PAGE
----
Online narrative learning is a powerful tool to engage learners through case studies, stories, and simulations.
As educator Marsha Rossiter (in “Narrative and Stories in Adult Teaching and Learning” in ERIC DIGEST) has noted: “Narrative is deeply appealing and richly satisfying to the human soul, with an allure that transcends cultures, centuries, ideologies, and academic disciplines.”
When properly designed and executed, narrative learning can help improve comprehension and mastery of concepts; it can also challenge learners to analyze, synthesize, and make decisions—the sorts of more complex cognition that tests the ability of learners to apply what they have learned.
Narrative learning taps into the power of storytelling. Storytelling has deep evolutionary roots. Humans are wired to learn from stories. We fashion meaning from them, and they help lend order to our world.
We connect naturally with narrative structure and its sequential resolution of conflict. Some students may be more inclined to pay attention, make connections, and retain information presented in the form of a story. Stories, simulations, and case studies can make it clear to an adult learner just how the information they are being taught can be applied in real world circumstances.
Narrative can become a powerful learning tool in the classroom and beyond, bringing abstract concepts to life. Stories provide our minds with vivid pictures—ones that we are more likely to remember.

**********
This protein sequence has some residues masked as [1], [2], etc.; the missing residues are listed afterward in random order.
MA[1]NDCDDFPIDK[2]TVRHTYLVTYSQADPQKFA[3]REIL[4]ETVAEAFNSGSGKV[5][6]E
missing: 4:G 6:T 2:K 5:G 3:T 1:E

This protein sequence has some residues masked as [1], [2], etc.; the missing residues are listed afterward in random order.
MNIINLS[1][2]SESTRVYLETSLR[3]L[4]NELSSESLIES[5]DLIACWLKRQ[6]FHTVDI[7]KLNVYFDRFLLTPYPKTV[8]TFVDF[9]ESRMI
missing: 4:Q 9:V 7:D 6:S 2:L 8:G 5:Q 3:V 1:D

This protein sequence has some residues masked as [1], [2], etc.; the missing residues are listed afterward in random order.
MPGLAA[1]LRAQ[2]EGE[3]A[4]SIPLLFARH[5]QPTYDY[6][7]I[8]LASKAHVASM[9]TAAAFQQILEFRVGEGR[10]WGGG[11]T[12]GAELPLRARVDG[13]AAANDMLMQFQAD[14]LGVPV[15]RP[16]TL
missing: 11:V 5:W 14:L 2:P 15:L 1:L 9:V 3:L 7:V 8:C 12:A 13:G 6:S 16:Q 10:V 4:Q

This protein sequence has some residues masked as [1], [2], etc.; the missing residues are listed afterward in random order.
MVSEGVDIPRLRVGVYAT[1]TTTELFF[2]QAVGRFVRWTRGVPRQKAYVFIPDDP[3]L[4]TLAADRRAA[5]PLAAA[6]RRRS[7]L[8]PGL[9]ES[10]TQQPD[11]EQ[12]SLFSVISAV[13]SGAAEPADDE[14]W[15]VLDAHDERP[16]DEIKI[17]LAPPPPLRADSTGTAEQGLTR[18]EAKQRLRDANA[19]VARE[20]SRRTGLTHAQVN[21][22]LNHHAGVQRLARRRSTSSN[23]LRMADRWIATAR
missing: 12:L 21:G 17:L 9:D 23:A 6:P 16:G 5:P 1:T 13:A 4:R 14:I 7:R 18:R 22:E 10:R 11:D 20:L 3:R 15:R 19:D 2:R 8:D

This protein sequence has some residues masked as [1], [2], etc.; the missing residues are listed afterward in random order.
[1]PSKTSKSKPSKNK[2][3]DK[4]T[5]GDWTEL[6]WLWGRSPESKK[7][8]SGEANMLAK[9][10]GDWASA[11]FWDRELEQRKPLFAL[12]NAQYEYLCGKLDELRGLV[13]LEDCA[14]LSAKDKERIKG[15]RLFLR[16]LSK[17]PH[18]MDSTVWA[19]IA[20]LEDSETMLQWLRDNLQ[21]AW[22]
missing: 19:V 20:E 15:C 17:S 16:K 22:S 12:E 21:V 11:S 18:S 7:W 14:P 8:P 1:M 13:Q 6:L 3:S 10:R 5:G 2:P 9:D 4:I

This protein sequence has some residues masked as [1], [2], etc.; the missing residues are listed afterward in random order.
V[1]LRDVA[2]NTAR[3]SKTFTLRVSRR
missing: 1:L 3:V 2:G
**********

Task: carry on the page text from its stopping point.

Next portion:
Narrative techniques are at the forefront of today’s innovation in adult learning—case studies, interactive scenarios, games, graphic nonfiction stories, and simulation. The narrative structure appeals to learners who, for example, can compare the arc of a brief business mini-case with what they have experienced in the workplace.
Instructional designer Chris Jennings (in “Speaking Your Mind: Using elements of narrative storytelling in eLearning” in eLearn Magazine) has argued: “The best stories show, rather than tell. They resonate emotionally with readers, offering a sense of urgency, relief, accomplishment. Because of their inherent similarities, narrative stories can be great for situated learning by using real-world simulations that students can act out or practice in context.”
Case studies, for example, are valuable because they encourage learners to apply their knowledge and actively engage in the learning process. Case studies are valuable for building problem-solving skills, can offer stimulating collaborative assignments, and can be particularly useful in illustrating how to apply and practice new concepts.
Designing narrative learning starts with an understanding of the basics of storytelling—of understanding the arc of a story and how to employ conflict and resolution to engage learners. Narrative learning can be a valuable and powerful addition to online courses and resources.
Copyright © 2014 MindEdge, Inc.